Figure 2

Representative scatter blots of breast cancer cells using the 1.2 Cancer Array for expression analysis. (A) untreated MCF-7 breast cancer cells (results of duplicate experiments), (B) antibody-treated versus untreated MCF-7 cells, and (C) antibody-treated versus untreated BT474 breast cancer cells.

Table 1 Genes differentially expressed in antibody-treated versus untreated BT474 cell


Here, we investigated whether an immunomagnetic enrichment procedure for micrometastatic cancer cells present in BM aspirates leads to significant changes in the gene expression pattern of the enriched tumor cells. In order to mimic the biological conditions of a tumor type with frequent BM involvement, we used two breast cancer cell lines (MCF-7 and BT474). Both cell lines expressed the target antigens, EpCAM and HER2/neu, for immunomagnetic separation at different levels [12] and they were incubated with the anti-EpCAM and anti-HER2/neu antibodies according to the same immunomagnetic enrichment protocol used for the BM samples from cancer patients analyzed recently [9]. It has been shown by other groups that some of the mAb directed against HER2/neu (e.g., HerceptinR) can specifically block cell proliferation and affect gene expression in HER2/neu-positive breast cancer cells [13, 14]. Furthermore the incubation of human cells with anti-EpCAM-specific mAbs (e.g. KS1/4 mAb) can induce considerable changes in the expression of insulin and glucagons [15]. However, our present results suggest that the two antibodies against EpCAM and HER2/neu used for the immunomagnetic selection process did not considerably influence the gene expression pattern of the enriched cells, although the HER2/neu- positive cell line showed a slightly increased number of differentially expressed genes. These genes are involved in extracellular matrix remodeling, signal transduction and replication, repair and transcription, and they were either up or downregulated after antibody incubation. For example, HER2/neu gene expression was downregulated after antibody binding, as expected from reports in the literature [16]. Taken together, we cannot exclude subtle changes in the expression of individual genes after antibody incubation, but we observed no obvious shift in the expression pattern that exceeds the normal variability of duplicate experiment.

Thus, we conclude that the immunomagnetic selection protocol described here might be useful for experimental approaches aimed to determine the gene expression profile and genome of disseminated CK-positive cells [17, 18]. As we performed our study only on two breast cancer cell lines, larger series of similar experiments with further cancer cell lines as well as with enriched tumor cells from the blood or BM must be investigated to draw firm conclusions. The detection and characterization of micrometastatic cancer cells will provide new insights into the biology of the metastatic process in cancer patients. This will lead to an improved molecular staging of cancer patients and to the identification of new biological targets for adjuvant systemic therapies aimed to eradicate micrometastatic disease before the onset of overt metastasis signals incurability.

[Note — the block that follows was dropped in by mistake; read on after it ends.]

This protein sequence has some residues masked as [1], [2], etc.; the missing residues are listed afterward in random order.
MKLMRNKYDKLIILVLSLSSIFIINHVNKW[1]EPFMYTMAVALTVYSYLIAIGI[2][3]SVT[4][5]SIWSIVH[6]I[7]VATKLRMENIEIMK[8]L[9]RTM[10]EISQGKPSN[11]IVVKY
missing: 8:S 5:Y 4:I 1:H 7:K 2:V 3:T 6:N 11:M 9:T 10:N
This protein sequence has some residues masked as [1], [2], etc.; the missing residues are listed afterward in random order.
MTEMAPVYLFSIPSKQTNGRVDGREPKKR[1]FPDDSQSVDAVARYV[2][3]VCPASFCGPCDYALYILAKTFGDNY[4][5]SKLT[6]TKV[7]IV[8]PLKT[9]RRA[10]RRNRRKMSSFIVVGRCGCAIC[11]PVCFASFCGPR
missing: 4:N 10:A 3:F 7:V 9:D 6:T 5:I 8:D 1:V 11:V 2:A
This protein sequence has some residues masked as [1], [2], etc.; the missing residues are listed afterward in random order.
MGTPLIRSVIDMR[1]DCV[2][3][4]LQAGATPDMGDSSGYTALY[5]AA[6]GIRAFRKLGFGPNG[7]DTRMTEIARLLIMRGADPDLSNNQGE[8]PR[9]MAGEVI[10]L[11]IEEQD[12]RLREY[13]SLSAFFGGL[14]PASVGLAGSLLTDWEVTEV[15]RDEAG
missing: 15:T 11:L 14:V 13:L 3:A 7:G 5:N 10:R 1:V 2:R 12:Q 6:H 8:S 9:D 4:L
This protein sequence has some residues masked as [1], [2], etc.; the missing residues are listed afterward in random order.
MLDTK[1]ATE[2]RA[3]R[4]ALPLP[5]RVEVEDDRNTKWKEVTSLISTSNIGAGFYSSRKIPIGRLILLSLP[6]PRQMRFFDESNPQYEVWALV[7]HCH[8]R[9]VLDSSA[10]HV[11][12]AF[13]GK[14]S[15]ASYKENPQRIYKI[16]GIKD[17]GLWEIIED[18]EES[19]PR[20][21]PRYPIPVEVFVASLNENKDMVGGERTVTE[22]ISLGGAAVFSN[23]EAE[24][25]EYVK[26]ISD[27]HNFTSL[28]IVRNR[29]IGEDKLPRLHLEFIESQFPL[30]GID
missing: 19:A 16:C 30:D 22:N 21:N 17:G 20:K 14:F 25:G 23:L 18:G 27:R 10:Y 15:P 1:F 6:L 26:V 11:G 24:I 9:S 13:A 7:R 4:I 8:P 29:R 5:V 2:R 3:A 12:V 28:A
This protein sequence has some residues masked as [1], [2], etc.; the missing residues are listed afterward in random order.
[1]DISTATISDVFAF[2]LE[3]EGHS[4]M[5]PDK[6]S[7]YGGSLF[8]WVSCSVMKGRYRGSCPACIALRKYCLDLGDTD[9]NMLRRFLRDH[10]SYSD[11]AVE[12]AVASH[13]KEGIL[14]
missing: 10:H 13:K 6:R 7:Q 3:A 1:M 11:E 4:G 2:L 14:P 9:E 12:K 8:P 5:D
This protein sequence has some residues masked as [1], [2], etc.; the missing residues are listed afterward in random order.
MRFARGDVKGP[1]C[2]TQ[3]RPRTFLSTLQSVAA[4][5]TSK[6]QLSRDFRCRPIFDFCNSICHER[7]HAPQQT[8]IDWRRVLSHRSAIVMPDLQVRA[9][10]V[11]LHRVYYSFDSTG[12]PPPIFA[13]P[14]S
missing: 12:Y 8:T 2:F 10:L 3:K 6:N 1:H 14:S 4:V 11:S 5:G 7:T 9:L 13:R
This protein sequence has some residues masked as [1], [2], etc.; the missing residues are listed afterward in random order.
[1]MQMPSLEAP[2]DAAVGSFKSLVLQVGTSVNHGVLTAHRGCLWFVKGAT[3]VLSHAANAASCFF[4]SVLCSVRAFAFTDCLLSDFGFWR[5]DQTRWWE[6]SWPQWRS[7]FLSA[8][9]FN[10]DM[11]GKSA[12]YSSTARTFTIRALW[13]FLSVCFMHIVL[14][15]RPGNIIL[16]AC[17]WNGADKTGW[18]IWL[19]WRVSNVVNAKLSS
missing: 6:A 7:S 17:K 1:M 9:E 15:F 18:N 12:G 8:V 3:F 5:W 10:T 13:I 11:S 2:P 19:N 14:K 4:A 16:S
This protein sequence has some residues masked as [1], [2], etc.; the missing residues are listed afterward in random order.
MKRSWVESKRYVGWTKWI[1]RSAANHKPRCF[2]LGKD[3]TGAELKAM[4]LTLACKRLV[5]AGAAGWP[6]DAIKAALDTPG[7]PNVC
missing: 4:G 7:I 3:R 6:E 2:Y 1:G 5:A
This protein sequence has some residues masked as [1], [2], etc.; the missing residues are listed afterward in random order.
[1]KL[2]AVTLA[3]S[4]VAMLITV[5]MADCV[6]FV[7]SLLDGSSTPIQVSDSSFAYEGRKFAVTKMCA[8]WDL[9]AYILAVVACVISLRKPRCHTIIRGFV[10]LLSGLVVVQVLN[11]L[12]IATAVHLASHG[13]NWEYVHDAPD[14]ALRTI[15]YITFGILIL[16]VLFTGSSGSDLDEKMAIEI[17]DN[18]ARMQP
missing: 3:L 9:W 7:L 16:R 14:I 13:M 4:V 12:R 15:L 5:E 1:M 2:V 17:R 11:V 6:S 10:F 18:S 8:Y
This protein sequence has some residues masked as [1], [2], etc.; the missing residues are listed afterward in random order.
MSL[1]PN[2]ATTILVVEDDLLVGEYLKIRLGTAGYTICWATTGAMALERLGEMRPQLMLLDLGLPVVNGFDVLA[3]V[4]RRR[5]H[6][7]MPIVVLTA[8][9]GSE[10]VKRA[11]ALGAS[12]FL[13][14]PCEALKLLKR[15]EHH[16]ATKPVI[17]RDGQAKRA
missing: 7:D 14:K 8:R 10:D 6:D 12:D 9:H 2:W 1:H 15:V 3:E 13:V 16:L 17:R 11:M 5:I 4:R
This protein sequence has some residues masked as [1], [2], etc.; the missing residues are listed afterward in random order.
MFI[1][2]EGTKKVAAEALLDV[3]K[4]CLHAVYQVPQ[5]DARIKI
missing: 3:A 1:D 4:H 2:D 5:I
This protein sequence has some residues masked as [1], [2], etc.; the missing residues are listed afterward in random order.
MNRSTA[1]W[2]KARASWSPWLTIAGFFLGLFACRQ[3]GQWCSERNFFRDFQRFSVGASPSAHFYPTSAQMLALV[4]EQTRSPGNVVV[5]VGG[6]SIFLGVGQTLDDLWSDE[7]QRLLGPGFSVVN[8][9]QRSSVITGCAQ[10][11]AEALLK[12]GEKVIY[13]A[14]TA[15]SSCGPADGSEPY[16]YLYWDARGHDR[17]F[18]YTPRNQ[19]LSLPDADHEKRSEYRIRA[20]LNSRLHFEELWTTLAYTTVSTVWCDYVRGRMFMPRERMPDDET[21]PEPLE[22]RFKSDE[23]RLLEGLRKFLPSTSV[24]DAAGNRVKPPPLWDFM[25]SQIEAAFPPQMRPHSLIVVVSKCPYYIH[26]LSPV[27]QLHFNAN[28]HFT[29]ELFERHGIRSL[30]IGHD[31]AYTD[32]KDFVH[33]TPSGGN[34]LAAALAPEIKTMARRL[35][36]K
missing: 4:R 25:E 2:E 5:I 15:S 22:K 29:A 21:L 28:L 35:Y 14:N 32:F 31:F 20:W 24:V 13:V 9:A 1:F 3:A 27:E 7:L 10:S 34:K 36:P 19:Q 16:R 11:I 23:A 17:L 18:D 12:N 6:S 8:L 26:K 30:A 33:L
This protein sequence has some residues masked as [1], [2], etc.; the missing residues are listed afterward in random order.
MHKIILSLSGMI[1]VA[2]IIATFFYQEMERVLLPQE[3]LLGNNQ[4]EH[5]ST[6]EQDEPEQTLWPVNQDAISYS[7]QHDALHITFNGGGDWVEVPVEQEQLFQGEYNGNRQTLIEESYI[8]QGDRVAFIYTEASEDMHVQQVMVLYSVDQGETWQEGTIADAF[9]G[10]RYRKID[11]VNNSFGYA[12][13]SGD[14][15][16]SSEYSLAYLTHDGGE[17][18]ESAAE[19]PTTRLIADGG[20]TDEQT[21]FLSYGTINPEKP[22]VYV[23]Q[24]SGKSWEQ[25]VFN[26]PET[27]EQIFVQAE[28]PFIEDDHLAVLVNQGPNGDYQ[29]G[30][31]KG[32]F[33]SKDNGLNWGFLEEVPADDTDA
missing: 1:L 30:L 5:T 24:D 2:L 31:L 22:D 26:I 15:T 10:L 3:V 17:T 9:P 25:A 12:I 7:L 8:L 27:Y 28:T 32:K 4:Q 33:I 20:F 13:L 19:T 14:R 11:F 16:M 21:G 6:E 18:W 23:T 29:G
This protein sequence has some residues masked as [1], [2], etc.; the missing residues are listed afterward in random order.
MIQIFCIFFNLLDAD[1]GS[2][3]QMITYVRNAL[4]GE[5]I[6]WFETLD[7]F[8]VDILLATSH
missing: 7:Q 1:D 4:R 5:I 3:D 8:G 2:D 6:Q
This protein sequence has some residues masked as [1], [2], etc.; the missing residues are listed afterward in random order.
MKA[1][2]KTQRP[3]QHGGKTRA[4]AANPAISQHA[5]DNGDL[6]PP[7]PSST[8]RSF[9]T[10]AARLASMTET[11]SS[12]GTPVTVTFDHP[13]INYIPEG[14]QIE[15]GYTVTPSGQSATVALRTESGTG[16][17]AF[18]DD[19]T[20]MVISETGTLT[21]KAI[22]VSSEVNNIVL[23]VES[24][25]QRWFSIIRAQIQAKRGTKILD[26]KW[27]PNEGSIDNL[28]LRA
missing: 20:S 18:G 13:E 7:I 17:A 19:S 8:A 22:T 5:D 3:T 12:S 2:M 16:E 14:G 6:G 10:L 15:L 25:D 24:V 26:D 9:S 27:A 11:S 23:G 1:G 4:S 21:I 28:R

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We appreciate the excellent technical help of Kathrin Baack and Antje Andreas and thank Dr. Marcus Otte for helpful discussions. This work was supported by the Deutsche Forschungsgemeinschaft (Pa-341-12-1), Bonn, Germany.

The abbreviations used are: CK, cytokeratin; EpCAM, epithelial cell adhesion molecule; BM, bone marrow

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Correspondence to Klaus Pantel.

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Ute Woelfle, Elisabeth Breit contributed equally to this work.

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Woelfle, U., Breit, E. & Pantel, K. Influence of immunomagnetic enrichment on gene expression of tumor cells. J Transl Med 3, 12 (2005).

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  • Bone Marrow Sample
  • BT474 Cell
  • Disseminate Tumor Cell
  • Immunomagnetic Bead
  • Ficoll Density Gradient Centrifugation